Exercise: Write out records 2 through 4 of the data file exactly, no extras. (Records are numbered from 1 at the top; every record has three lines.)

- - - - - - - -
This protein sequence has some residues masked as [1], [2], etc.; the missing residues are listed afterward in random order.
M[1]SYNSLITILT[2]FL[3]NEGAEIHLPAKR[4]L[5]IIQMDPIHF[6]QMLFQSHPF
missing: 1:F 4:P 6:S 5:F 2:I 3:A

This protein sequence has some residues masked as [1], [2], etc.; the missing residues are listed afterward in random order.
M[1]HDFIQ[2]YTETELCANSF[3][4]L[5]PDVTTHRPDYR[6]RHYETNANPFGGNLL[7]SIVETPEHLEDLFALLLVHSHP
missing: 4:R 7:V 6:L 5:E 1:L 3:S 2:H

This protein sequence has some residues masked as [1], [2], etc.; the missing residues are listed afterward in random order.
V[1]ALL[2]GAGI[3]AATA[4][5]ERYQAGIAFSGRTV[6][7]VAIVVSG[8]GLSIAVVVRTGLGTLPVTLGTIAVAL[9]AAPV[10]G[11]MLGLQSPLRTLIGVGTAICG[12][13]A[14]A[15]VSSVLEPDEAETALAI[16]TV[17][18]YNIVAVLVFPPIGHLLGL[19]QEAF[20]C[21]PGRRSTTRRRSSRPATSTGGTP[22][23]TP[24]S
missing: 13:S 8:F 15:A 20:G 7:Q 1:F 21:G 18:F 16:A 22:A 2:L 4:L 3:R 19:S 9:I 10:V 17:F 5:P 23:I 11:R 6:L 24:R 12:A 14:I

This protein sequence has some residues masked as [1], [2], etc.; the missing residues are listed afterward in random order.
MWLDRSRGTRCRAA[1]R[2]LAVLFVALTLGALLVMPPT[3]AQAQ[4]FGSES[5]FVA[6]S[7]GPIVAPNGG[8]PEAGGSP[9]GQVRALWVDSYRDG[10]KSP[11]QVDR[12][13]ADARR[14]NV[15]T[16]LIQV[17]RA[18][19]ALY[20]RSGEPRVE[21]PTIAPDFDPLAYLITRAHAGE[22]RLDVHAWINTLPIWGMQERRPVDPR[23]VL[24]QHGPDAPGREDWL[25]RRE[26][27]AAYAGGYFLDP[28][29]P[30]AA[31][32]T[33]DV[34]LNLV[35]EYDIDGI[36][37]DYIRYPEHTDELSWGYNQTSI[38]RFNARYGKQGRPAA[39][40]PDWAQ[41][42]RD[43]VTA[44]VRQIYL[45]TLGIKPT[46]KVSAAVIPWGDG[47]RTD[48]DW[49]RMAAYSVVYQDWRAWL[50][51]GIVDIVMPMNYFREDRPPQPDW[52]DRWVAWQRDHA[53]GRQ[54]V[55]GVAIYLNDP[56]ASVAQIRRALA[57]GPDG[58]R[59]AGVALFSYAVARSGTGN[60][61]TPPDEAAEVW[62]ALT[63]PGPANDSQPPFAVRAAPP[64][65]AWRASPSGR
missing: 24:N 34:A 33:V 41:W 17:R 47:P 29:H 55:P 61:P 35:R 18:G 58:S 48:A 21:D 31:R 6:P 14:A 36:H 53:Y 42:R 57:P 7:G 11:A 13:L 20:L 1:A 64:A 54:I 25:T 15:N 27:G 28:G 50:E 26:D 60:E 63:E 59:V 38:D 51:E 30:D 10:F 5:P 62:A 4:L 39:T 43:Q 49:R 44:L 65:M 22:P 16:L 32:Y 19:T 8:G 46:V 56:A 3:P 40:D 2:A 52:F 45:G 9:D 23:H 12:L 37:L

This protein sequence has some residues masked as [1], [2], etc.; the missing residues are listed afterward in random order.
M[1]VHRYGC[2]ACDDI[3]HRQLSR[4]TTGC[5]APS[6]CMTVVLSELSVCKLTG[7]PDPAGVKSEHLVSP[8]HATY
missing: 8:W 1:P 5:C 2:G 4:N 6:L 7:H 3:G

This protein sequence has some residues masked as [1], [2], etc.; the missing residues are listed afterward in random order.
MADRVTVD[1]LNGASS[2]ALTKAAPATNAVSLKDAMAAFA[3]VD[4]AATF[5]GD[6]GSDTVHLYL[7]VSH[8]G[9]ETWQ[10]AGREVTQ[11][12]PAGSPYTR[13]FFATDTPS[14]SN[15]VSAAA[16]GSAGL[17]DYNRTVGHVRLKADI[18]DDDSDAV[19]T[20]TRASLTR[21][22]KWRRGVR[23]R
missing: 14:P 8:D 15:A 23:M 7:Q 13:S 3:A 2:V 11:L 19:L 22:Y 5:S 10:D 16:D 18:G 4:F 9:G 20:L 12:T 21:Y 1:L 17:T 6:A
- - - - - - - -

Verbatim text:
This protein sequence has some residues masked as [1], [2], etc.; the missing residues are listed afterward in random order.
M[1]HDFIQ[2]YTETELCANSF[3][4]L[5]PDVTTHRPDYR[6]RHYETNANPFGGNLL[7]SIVETPEHLEDLFALLLVHSHP
missing: 4:R 7:V 6:L 5:E 1:L 3:S 2:H

This protein sequence has some residues masked as [1], [2], etc.; the missing residues are listed afterward in random order.
V[1]ALL[2]GAGI[3]AATA[4][5]ERYQAGIAFSGRTV[6][7]VAIVVSG[8]GLSIAVVVRTGLGTLPVTLGTIAVAL[9]AAPV[10]G[11]MLGLQSPLRTLIGVGTAICG[12][13]A[14]A[15]VSSVLEPDEAETALAI[16]TV[17][18]YNIVAVLVFPPIGHLLGL[19]QEAF[20]C[21]PGRRSTTRRRSSRPATSTGGTP[22][23]TP[24]S
missing: 13:S 8:F 15:A 20:G 7:Q 1:F 21:G 18:F 16:A 22:A 2:L 4:L 3:R 19:S 9:I 10:V 17:F 5:P 23:I 11:R 6:L 24:R 12:A 14:I

This protein sequence has some residues masked as [1], [2], etc.; the missing residues are listed afterward in random order.
MWLDRSRGTRCRAA[1]R[2]LAVLFVALTLGALLVMPPT[3]AQAQ[4]FGSES[5]FVA[6]S[7]GPIVAPNGG[8]PEAGGSP[9]GQVRALWVDSYRDG[10]KSP[11]QVDR[12][13]ADARR[14]NV[15]T[16]LIQV[17]RA[18][19]ALY[20]RSGEPRVE[21]PTIAPDFDPLAYLITRAHAGE[22]RLDVHAWINTLPIWGMQERRPVDPR[23]VL[24]QHGPDAPGREDWL[25]RRE[26][27]AAYAGGYFLDP[28][29]P[30]AA[31][32]T[33]DV[34]LNLV[35]EYDIDGI[36][37]DYIRYPEHTDELSWGYNQTSI[38]RFNARYGKQGRPAA[39][40]PDWAQ[41][42]RD[43]VTA[44]VRQIYL[45]TLGIKPT[46]KVSAAVIPWGDG[47]RTD[48]DW[49]RMAAYSVVYQDWRAWL[50][51]GIVDIVMPMNYFREDRPPQPDW[52]DRWVAWQRDHA[53]GRQ[54]V[55]GVAIYLNDP[56]ASVAQIRRALA[57]GPDG[58]R[59]AGVALFSYAVARSGTGN[60][61]TPPDEAAEVW[62]ALT[63]PGPANDSQPPFAVRAAPP[64][65]AWRASPSGR
missing: 24:N 34:A 33:V 41:W 17:R 47:P 29:H 55:P 61:P 35:R 18:G 58:S 48:A 21:D 31:R 6:P 14:A 36:H 53:Y 42:R 57:P 7:G 11:A 13:L 20:L 1:A 64:A 54:I 25:T 15:N 27:G 28:G 50:E 26:D 60:E 63:E 59:V 38:D 51:E 30:D 10:F 5:P 62:A 4:L 39:T 43:Q 49:R 44:L 65:M 22:P 16:L 32:Y 19:T 8:G 46:V 56:A 3:P 40:D 2:A 52:F 45:G 9:D 23:H 12:L 37:L